Modern medicine has created many astonishing cures, but sometimes the cure is worse than the disease. Never has this been more obvious than with the rise of opiate addiction. Scientists originally developed opioid painkillers to treat chronic pain, but over the years, they’ve caused a serious health crisis. Through the direct effects of prescription drug abuse and its contribution to heroin addiction, opiates have killed hundreds of thousands in the US alone.
The Rise of Prescription Drug Abuse
Though opiates have been around in some form for thousands of years, America’s present prescription drug abuse problem began in the 1990s. During this decade, medical and government agencies called for doctors to solve chronic pain. Researchers explored opioids or substances that numb pain by influencing receptors in the brain, as a promising solution.
By the 2000s, doctors were prescribing opioid drugs on a massive scale. Oxycodone purchases, for example, increased fourfold from 1997 to 2007. Purchases of hydrocodone increased by a factor of nine, while methadone use increased 13 times, within the same period. By 2013, doctors were writing 55 million opioid prescriptions a year just for patients over the age of 65.
With so many patients using opioids, it was only a matter of time before many became dependent on them. Opioids are highly addictive because of their effect on dopamine, a chemical the brain uses to relieve pain. The longer a patient uses an opioid, the harder it is for their brain to produce dopamine without it. Patients, however, were largely unaware of this risk, assuming any drugs their doctors prescribed were safe.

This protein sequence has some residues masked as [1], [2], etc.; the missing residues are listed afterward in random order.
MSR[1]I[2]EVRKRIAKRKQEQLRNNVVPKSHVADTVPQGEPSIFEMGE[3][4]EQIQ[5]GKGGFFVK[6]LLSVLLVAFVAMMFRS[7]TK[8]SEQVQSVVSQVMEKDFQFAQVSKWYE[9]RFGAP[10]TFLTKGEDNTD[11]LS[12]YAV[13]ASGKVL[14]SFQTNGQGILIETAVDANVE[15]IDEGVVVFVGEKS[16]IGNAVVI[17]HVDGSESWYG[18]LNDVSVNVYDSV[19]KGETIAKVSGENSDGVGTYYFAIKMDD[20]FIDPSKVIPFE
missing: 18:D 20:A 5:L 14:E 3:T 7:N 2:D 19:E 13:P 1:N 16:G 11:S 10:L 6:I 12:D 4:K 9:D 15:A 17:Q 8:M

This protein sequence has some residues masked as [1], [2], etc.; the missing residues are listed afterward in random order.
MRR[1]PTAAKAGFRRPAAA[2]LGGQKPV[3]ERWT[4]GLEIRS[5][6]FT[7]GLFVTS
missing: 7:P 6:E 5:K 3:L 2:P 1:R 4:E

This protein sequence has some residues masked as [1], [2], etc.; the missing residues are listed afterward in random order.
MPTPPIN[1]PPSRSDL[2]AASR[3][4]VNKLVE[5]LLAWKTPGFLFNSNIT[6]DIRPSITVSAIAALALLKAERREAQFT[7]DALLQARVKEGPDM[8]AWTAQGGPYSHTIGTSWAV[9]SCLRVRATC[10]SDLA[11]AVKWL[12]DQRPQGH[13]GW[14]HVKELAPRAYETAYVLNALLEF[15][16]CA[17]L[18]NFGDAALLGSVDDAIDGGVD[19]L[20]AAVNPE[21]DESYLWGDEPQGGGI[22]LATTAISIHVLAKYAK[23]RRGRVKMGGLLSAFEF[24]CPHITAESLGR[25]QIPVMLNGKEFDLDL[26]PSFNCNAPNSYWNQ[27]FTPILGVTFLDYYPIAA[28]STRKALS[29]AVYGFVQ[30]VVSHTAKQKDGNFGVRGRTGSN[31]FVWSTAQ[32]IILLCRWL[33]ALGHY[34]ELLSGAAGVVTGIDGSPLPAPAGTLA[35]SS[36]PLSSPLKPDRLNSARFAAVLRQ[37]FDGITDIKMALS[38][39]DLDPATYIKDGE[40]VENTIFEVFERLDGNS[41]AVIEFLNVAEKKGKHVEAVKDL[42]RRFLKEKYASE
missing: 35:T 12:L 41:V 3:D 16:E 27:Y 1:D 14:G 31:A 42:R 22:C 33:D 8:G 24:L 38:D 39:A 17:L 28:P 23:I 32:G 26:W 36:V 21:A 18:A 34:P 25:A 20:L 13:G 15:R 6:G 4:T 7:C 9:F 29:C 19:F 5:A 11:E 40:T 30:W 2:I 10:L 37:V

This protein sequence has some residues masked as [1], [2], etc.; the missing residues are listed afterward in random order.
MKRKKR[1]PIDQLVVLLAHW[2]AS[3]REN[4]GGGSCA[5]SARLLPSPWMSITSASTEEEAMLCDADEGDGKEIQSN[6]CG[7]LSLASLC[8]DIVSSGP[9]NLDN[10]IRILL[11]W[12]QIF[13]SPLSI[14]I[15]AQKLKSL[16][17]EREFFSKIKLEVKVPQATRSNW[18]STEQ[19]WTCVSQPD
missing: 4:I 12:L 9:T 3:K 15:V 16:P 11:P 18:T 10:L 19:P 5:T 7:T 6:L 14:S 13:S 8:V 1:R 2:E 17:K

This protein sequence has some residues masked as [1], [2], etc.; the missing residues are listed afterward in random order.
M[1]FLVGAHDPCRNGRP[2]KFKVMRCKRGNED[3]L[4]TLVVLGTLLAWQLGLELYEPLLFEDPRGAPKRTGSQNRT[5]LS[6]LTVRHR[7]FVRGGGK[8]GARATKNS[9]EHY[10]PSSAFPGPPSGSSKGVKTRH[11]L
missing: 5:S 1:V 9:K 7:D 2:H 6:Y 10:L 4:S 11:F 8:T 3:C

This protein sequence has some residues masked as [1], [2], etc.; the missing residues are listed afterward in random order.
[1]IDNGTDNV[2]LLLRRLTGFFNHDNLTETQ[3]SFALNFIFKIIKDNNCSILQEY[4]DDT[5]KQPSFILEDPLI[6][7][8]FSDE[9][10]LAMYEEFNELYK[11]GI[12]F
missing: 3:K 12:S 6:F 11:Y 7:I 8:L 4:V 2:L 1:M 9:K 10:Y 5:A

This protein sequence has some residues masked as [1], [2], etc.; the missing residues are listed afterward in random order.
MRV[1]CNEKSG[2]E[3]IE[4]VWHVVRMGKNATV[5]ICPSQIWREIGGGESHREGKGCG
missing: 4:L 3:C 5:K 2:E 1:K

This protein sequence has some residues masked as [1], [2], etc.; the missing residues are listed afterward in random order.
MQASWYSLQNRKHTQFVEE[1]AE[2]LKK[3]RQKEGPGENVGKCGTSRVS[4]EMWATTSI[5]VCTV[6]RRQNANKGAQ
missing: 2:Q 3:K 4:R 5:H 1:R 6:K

On top of those getting opioids from their doctors, many people started getting them for recreational use. According to DrugWatch, roughly 52 million Americans have used prescription painkillers for non-medical purposes every year. This has further raised the rate of addiction and contributed to the following stats:
- 16,000 Americans die every year from overdosing on prescription painkillers
- 180,000 Americans seek treatment each year for painkiller use
- 475,000 Americans visit the emergency room each year due to the effects of prescription drugs
- 2.1 million Americans have a substance use disorder related to opioids
In 2012, 12 million people admitted to having abused prescription drugs in the US. The only drug with a higher abuse rate is marijuana, which is not nearly as dangerous. There are thus few health crises more serious than the opioid epidemic.
A Highway to Heroin
In addition to directly threatening users’ health, opioid painkillers also contribute to another problem: heroin addiction. Those who develop addictions to prescription drugs often cannot get them once their prescriptions run out. Many times, this causes them to switch to heroin, which is cheaper and has many of the same effects. According to the CDC, three-fourths of new heroin users report taking opioids first.
The increase in prescription drug abuse has driven a similar increase in heroin abuse. In 2015, nearly 13,000 people died from heroin, a threefold increase from 2010. When you combine the effects of prescription drugs and heroin, 91 people die every day.
Searching for Solutions
The US government and health authorities are scrambling to solve the country’s prescription drug problem. The CDC made the following recommendations for reducing heroin addiction and opiate addiction:
- Healthcare providers must limit prescriptions so that fewer people have access to opioids.
- Drug and alcohol rehab centers must use evidence-based treatments and proven medicines like naloxone.
- States should create prescription drug monitoring programs. These programs will gather the information providers need to prevent their patients from becoming addicted.
- State governments, health authorities, and law enforcement officials must work together to detect and stop illegal opioid use.
As a leading drug and alcohol rehab facility, San Antonio Recovery Center is committed to fighting the opioid crisis. For more information on prescription drug abuse and addiction treatment, call us today at 866-957-7885.